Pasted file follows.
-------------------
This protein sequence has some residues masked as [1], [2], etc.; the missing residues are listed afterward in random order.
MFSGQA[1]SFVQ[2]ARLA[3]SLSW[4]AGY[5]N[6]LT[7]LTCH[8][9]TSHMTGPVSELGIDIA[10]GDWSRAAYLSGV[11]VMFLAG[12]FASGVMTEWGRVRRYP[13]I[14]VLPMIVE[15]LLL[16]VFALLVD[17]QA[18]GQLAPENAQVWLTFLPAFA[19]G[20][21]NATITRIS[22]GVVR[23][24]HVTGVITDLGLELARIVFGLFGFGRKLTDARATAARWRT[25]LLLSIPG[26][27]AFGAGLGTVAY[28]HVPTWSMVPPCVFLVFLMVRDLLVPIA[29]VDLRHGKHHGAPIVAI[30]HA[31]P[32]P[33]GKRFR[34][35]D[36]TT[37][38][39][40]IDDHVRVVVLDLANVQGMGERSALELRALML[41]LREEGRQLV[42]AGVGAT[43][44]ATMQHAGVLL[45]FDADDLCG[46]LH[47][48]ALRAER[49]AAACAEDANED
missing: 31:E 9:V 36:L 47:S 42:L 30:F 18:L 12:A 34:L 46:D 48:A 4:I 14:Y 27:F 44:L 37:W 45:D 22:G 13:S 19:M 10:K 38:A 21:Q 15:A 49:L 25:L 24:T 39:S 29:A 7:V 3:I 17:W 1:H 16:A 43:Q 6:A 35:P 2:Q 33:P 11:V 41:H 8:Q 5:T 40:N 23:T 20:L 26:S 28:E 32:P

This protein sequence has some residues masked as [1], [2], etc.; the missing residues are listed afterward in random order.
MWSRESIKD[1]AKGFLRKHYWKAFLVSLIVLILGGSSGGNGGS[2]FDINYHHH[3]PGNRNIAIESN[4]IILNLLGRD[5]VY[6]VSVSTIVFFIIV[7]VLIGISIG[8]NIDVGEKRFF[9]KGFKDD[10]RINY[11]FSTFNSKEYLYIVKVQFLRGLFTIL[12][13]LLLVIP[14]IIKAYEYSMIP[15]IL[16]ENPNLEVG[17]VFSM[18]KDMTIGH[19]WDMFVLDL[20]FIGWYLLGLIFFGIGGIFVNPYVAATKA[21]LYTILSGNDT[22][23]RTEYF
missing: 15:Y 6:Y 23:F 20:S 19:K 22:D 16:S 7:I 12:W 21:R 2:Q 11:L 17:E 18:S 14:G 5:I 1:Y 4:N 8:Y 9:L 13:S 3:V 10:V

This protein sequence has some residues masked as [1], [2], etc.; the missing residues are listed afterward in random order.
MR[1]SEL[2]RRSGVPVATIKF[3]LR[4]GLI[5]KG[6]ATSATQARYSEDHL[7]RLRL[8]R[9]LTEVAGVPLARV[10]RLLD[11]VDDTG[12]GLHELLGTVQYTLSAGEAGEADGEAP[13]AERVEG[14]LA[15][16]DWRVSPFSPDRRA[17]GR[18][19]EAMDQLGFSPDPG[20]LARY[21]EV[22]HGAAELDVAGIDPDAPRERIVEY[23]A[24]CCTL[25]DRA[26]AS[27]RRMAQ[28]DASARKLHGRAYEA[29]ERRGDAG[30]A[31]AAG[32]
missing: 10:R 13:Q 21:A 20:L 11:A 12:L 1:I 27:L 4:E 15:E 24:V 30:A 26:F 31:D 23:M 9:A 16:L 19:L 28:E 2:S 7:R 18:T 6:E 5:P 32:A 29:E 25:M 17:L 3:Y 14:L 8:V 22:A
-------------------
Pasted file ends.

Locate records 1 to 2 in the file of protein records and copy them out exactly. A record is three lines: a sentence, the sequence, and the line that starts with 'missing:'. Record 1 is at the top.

This protein sequence has some residues masked as [1], [2], etc.; the missing residues are listed afterward in random order.
MFSGQA[1]SFVQ[2]ARLA[3]SLSW[4]AGY[5]N[6]LT[7]LTCH[8][9]TSHMTGPVSELGIDIA[10]GDWSRAAYLSGV[11]VMFLAG[12]FASGVMTEWGRVRRYP[13]I[14]VLPMIVE[15]LLL[16]VFALLVD[17]QA[18]GQLAPENAQVWLTFLPAFA[19]G[20][21]NATITRIS[22]GVVR[23][24]HVTGVITDLGLELARIVFGLFGFGRKLTDARATAARWRT[25]LLLSIPG[26][27]AFGAGLGTVAY[28]HVPTWSMVPPCVFLVFLMVRDLLVPIA[29]VDLRHGKHHGAPIVAI[30]HA[31]P[32]P[33]GKRFR[34][35]D[36]TT[37][38][39][40]IDDHVRVVVLDLANVQGMGERSALELRALML[41]LREEGRQLV[42]AGVGAT[43][44]ATMQHAGVLL[45]FDADDLCG[46]LH[47][48]ALRAER[49]AAACAEDANED
missing: 31:E 9:V 36:L 47:S 42:L 30:F 18:L 12:A 34:L 46:D 48:A 4:I 14:Y 27:F 44:L 37:W 45:D 22:G 13:S 19:M 10:K 38:A 21:Q 15:A 49:L 25:L 24:T 39:S 29:A 7:V 3:I 17:W 1:H 16:A 43:Q 6:A 35:P 2:Q 33:P 11:V 41:H 8:Q 5:T 40:N 23:T 20:L 26:S 28:E 32:P

This protein sequence has some residues masked as [1], [2], etc.; the missing residues are listed afterward in random order.
MWSRESIKD[1]AKGFLRKHYWKAFLVSLIVLILGGSSGGNGGS[2]FDINYHHH[3]PGNRNIAIESN[4]IILNLLGRD[5]VY[6]VSVSTIVFFIIV[7]VLIGISIG[8]NIDVGEKRFF[9]KGFKDD[10]RINY[11]FSTFNSKEYLYIVKVQFLRGLFTIL[12][13]LLLVIP[14]IIKAYEYSMIP[15]IL[16]ENPNLEVG[17]VFSM[18]KDMTIGH[19]WDMFVLDL[20]FIGWYLLGLIFFGIGGIFVNPYVAATKA[21]LYTILSGNDT[22][23]RTEYF
missing: 15:Y 6:Y 23:F 20:S 19:K 22:D 16:S 7:I 12:W 21:R 2:Q 11:L 17:E 18:S 14:G 5:I 1:Y 4:N 8:Y 9:L 13:S 3:V 10:V